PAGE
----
We must consume a certain level of calories daily to feel satisfied. So now I ask you to completely rethink what you consider a typical portion size. To achieve superior health and a permanently thin physique, you should eat large portions of green foods. When considering any green plant food, remember to make the portion size huge by conventional standards. Eating large portions of these super-healthy foods is the key to your success.

Calories: More Than Meets The Eye

Charles Stuart Platkin of The Seattle Times examines the claim many distressed dieters make, “I hardly eat anything, but I can’t lose weight!” Is there any truth in this? Dr. Fuhrman would likely contend if you’ve reached this impasse you’re probably eating the wrong foods and following a poorly constructed diet plan, but let’s see what Platkin turned up:
It's been reported in the New England Journal of Medicine that people attempting to lose weight tend to underestimate the amount they eat by as much as 47 percent and to overestimate their physical activity by as much as 51 percent. When scientists at the USDA's Beltsville Human Nutrition Research Center in Maryland asked 98 men and women how much they ate in a 24-hour period, they found that 6 out of 7 women underreported by an average of 621 calories, and 6 out of 10 men underreported by an average of 581 calories.

When the American Cancer Institute did a study asking Americans to determine the portion sizes of eight specific foods, only 1 percent got them all right. Sixty-one percent couldn't get more than four correct.
So, clearly many dieters have good intentions, but limited or poor knowledge of nutrition (specifically that of certain foods) sabotages their weight-loss goals. Imagine if people knew better! Consider this excerpt from Dr. Fuhrman’s book Eat to Live:
Green vegetables are so incredibly low in calories and rich in nutrients and fiber that the more you eat of them, the more weight you will lose. One of my secrets of nutritional excellence and superior healing is the one pound-one pound rule. That is, try to eat at least one pound of raw green vegetables a day and one pound of cooked/steamed or frozen green vegetables a day as well. One pound raw and one pound cooked—keep this goal in mind as you design and eat every meal. This may be too ambitious a goal for some of us to reach, but by working toward it, you will ensure the dietary balance and results you want. The more greens you eat, the more weight you will lose. The high volume of greens not only will be your secret to a thin waistline but will simultaneously protect you against life threatening illnesses.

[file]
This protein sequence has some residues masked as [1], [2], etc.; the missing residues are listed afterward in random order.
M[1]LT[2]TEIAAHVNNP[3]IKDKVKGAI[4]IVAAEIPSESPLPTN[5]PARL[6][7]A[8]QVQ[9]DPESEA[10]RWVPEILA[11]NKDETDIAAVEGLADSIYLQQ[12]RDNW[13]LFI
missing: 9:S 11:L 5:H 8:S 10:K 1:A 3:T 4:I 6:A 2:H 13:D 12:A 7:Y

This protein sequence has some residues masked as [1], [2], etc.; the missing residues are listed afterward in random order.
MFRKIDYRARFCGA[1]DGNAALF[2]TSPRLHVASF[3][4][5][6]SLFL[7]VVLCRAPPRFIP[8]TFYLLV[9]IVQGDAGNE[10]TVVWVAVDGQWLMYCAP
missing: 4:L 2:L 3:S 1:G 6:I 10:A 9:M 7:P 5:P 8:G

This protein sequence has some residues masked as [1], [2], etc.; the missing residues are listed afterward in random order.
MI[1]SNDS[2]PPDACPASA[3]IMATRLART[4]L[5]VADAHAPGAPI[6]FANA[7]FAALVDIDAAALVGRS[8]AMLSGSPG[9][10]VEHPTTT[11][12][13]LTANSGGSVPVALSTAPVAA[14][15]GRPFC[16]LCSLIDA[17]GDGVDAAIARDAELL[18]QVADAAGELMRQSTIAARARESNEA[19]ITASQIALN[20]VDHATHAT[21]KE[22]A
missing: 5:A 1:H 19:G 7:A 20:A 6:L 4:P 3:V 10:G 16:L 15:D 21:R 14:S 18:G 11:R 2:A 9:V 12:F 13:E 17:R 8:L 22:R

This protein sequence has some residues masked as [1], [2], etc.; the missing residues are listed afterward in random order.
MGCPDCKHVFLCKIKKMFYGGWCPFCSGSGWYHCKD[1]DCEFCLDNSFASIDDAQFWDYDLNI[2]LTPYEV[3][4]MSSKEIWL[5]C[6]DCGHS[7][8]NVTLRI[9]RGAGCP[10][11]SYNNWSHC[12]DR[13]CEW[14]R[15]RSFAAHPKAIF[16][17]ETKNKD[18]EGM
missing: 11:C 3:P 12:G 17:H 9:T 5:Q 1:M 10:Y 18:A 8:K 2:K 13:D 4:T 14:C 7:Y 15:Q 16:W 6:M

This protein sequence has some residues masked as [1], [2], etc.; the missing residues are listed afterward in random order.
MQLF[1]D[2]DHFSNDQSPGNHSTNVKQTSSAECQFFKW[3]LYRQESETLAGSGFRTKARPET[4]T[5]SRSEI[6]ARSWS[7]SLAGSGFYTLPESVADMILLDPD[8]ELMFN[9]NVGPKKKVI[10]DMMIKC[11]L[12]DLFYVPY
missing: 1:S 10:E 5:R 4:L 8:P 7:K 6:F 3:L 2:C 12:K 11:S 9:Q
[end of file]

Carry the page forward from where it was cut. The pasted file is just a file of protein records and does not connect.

This previous post has more: Foods That Make You Thin

In order to test caloric misconception Platkin pits a number of popular snack foods against each other. For example, did you know a Pringles potato chip actually has more calories than a McDonalds French fry? It’s true! Check it out:
One Pringles potato chip vs. one McDonald's french fry

Believe it or not, one french fry has only five calories, while a single Pringle is double at 10 calories.

One bite-size cube of cheddar cheese vs. one Famous Amos Chocolate Chip Cookie


Clearly the cheese is the better choice nutritionally, but cheese is not a health food you can consume without guilt — one bite-size (1/2") cube has 55 calories, whereas the cookie has only 37.5. Whenever possible, go with low-fat cheese. A great one is Cabot's Vermont 50% Light Cheddar — 35 calories per 1/2" cube.

One Fritos Original Corn Chip vs. one cashew nut


Here again, the cashew has health benefits that far outweigh those of the nutritionally bland corn chip; however, cashews have 8.5 calories per nut, whereas Fritos have five per chip. So just because nuts are healthful doesn't give you carte blanche to overindulge — you're supposed to eat nuts in place of something else in your diet that's high in calories and nutritionally inferior, not simply add them.

Nutrient Dense Foods Are Key

According to new research low-calorie dieting can allow you to eat more food and ingest less calories. Now, if you read Eat to Live you already know this to be true. The key is to consume large amounts of healthy nutrient-rich plant matter which fills you up, but doesn’t burden you with excess calories. The Reuters report seems to agree:
Using dietary information from 7,500 U.S. adults, researchers found that those who reported eating plenty of fruits, vegetables, fiber-rich grains and other lower-calorie foods typically ate a larger amount of food than their peers who favored richer fare.

Yet they ate several hundred fewer calories a day, while consuming more calcium, iron, potassium and vitamins A, C, B6 and folate.
It all boils down to those fiber-full fruits and veggies:
In general, foods that have a high amount of water and/or fiber, such as fruits and vegetables, also have a low calorie density. Water and fiber add to a food's bulk, but contribute few or no calories.

Sugar, fat and flour, on the other hand, pack on the calories, and calorie-dense foods include chips and other snack foods, nuts, sweets and processed or fatty meats.

So while study participants who filled their diets with low-cal fare ate more food by weight, they ingested fewer calories — an average of 425 fewer among men, and 250 fewer among women.

Dr. Fuhrman's Five-Day Super-Diet Challenge

You’ve heard about so-called “miracle cleansing” and detox diets, now you can give your body a real cleanse with high-quality foods.

You’ll be amazed at what Mother Nature can do with real food and no magic formulas. The Five-Day Super-Diet Challenge is completely different from the all-too-common fake “bowel cleansing” and “liver detox” programs you’ve heard about-programs that are little more than typical alternative-medicine scams.